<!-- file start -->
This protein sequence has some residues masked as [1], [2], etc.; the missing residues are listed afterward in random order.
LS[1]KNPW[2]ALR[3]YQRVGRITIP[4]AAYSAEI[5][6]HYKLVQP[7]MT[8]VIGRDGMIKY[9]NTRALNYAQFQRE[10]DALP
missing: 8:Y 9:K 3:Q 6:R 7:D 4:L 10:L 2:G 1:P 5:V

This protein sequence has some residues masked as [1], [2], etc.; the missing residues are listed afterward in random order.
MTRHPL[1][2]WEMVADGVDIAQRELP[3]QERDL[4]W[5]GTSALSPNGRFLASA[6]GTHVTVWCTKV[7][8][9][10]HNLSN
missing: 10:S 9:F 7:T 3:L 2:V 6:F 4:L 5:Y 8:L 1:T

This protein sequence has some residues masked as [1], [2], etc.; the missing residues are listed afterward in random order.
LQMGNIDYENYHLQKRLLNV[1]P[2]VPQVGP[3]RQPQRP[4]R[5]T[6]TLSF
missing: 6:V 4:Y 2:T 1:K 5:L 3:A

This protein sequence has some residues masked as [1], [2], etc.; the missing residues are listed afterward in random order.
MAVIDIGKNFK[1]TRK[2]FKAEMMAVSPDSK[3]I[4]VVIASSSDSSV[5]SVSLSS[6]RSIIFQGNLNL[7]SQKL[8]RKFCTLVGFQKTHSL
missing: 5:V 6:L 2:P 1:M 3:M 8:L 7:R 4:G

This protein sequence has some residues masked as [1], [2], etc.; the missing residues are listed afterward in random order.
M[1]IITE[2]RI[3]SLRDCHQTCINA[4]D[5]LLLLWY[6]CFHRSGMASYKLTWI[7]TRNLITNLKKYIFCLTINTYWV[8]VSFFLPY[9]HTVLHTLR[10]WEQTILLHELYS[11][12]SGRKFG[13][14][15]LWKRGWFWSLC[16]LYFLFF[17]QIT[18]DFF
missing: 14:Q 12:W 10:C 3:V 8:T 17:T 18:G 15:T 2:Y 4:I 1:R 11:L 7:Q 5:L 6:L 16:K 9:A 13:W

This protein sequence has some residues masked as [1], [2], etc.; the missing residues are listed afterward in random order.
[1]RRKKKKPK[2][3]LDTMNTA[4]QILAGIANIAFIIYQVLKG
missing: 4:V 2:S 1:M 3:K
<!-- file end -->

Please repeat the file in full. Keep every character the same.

This protein sequence has some residues masked as [1], [2], etc.; the missing residues are listed afterward in random order.
LS[1]KNPW[2]ALR[3]YQRVGRITIP[4]AAYSAEI[5][6]HYKLVQP[7]MT[8]VIGRDGMIKY[9]NTRALNYAQFQRE[10]DALP
missing: 8:Y 9:K 3:Q 6:R 7:D 4:L 10:L 2:G 1:P 5:V

This protein sequence has some residues masked as [1], [2], etc.; the missing residues are listed afterward in random order.
MTRHPL[1][2]WEMVADGVDIAQRELP[3]QERDL[4]W[5]GTSALSPNGRFLASA[6]GTHVTVWCTKV[7][8][9][10]HNLSN
missing: 10:S 9:F 7:T 3:L 2:V 6:F 4:L 5:Y 8:L 1:T

This protein sequence has some residues masked as [1], [2], etc.; the missing residues are listed afterward in random order.
LQMGNIDYENYHLQKRLLNV[1]P[2]VPQVGP[3]RQPQRP[4]R[5]T[6]TLSF
missing: 6:V 4:Y 2:T 1:K 5:L 3:A

This protein sequence has some residues masked as [1], [2], etc.; the missing residues are listed afterward in random order.
MAVIDIGKNFK[1]TRK[2]FKAEMMAVSPDSK[3]I[4]VVIASSSDSSV[5]SVSLSS[6]RSIIFQGNLNL[7]SQKL[8]RKFCTLVGFQKTHSL
missing: 5:V 6:L 2:P 1:M 3:M 8:L 7:R 4:G

This protein sequence has some residues masked as [1], [2], etc.; the missing residues are listed afterward in random order.
M[1]IITE[2]RI[3]SLRDCHQTCINA[4]D[5]LLLLWY[6]CFHRSGMASYKLTWI[7]TRNLITNLKKYIFCLTINTYWV[8]VSFFLPY[9]HTVLHTLR[10]WEQTILLHELYS[11][12]SGRKFG[13][14][15]LWKRGWFWSLC[16]LYFLFF[17]QIT[18]DFF
missing: 14:Q 12:W 10:C 3:V 8:T 17:T 18:G 15:T 2:Y 4:I 1:R 11:L 7:Q 5:L 6:L 16:K 9:A 13:W

This protein sequence has some residues masked as [1], [2], etc.; the missing residues are listed afterward in random order.
[1]RRKKKKPK[2][3]LDTMNTA[4]QILAGIANIAFIIYQVLKG
missing: 4:V 2:S 1:M 3:K